Lyrically- Look what Love Has Done to Me

Tomorrow’s my friend’s birthday, I met him on his birthday… not physically, on WhatsApp. It was his picture that brought us together, he was posed with a toothpick in his mouth and for a reason I cannot decipher even three years later, I was so irked by it that I kept complaining to Hero who’d put up the picture. Hero was irritated by my pestering and forwarded his number for me to tell him myself.

That was the start of one of the most beautiful friendships of my life, I’d have said the most beautiful but Hero would sulk and Zagira would send a barrage of WhatsApp messages. Anyway, he’s the quickest connection I’d ever made, he almost seemed to have a brand of truth serum and got me to tell him all my secrets. 
Three years on, I count him as one of the major blessings of my life, the one who knows me better than I know me, the one who will listen to my problems at midnight when he has to leave home at 4am (if you think the hustle is crazy in Naija, you should try relocating to Illinois USA). He’s still the one who has refused to find me an American bobo 😦 I’m mega vexing for him, like all my married friends who rub marital bliss in my face but refuse to hook me up… Is it fair?

I wanted to put up “That’s what friends are for” by Dinner Warwick but I was listening to a random selection on my phone and Patty Smith’s “Look what love has done to me” came up and I knew it was the right song. Knowing and loving Christian (Baby) has changed my life. Agape love oooo he’s a married man, biko.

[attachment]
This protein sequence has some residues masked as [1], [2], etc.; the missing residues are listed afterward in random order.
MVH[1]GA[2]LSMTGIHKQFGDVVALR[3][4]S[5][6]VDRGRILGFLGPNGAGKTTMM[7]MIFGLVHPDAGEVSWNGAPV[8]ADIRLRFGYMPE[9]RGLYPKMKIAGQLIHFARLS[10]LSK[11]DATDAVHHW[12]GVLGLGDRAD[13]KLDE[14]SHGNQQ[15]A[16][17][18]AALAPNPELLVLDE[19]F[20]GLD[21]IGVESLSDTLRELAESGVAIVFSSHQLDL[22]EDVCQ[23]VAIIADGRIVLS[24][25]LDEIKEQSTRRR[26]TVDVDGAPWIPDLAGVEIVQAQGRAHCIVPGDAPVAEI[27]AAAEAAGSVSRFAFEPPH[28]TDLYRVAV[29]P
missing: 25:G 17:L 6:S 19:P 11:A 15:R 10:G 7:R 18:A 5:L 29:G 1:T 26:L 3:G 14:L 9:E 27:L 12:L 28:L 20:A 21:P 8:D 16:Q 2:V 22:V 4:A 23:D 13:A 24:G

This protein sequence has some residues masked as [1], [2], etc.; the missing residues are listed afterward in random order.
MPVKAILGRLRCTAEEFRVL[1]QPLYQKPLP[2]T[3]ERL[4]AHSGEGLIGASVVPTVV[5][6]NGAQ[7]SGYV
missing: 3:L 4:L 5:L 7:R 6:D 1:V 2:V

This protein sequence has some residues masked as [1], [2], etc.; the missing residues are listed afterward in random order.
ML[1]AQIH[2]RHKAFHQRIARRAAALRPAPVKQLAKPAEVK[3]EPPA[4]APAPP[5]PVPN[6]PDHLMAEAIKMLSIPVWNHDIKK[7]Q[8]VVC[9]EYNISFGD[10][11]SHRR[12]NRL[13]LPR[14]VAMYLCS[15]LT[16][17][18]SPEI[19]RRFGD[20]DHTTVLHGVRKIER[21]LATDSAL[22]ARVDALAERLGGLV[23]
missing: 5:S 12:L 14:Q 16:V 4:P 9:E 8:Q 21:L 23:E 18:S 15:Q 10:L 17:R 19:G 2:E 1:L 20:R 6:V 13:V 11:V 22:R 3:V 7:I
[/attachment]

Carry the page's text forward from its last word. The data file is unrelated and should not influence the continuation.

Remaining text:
Look What Love Has Done

I woke up this morning feeling lonely

There’s so much my heart just does not understand

There were times when nothing really mattered

But now I find I care too much

There’s life in everything I touch
Look what love has done to me

I am not who I used to be

Everything is changing, now we’ll never be the same

Look at what love has done to us

Will we ever learn to trust

We’re running out of time, there’s so little time

Baby look what love has done to me

Oh, yeah
Now it’s late at night, I’m here without you

I’m trying to make my way to where you are

Can’t you see, I’ll still be here waiting

Can’t you see, our two hearts were always meant to be as one
Look at what love has done to us

When will we ever learn to trust

We’re running out of time, there’s so little time, baby

Will you look what love has done to me
I’m calling out your name, baby

Calling out, calling out, yeah, yeah, yeah
Now look at what love has done to us

When will we ever learn to trust

We’re running out of time

There’s so, so little time, baby

Oh, look what love has done

Baby look what love has done to me
Look what love has done

Done to me

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Chidi, Omalicha.

Chidi’s birthday is today, so I wrote her a tiny message on Facebook and I’m sharing it here.
We first met on the comment section of an awesome blog in 2014, we clicked so well that we moved it to WordPress where she runs an amazing blog where she dispenses smarts and horror stories for my birthday, then we moved to WhatsApp and finally Facebook, last year. Continue reading →

Nnem…

Nnem,

I have tried to write something for you here, for this birthday. The words are hiding, I guess they are ashamed because they know they are not enough to capture you.

 

When people meet you, they always comment on your beauty, even now you still turn heads and it’s always hilarious when those primary school advertisers come for you, without knowing your last child left primary school more than ten years ago.

 

When they get to know you, it is your wisdom that enthrals them, your kindness that lifts them and that quiet strength they quickly come to rely as well as those delicious meals that cause people to “book” visits as often as they can.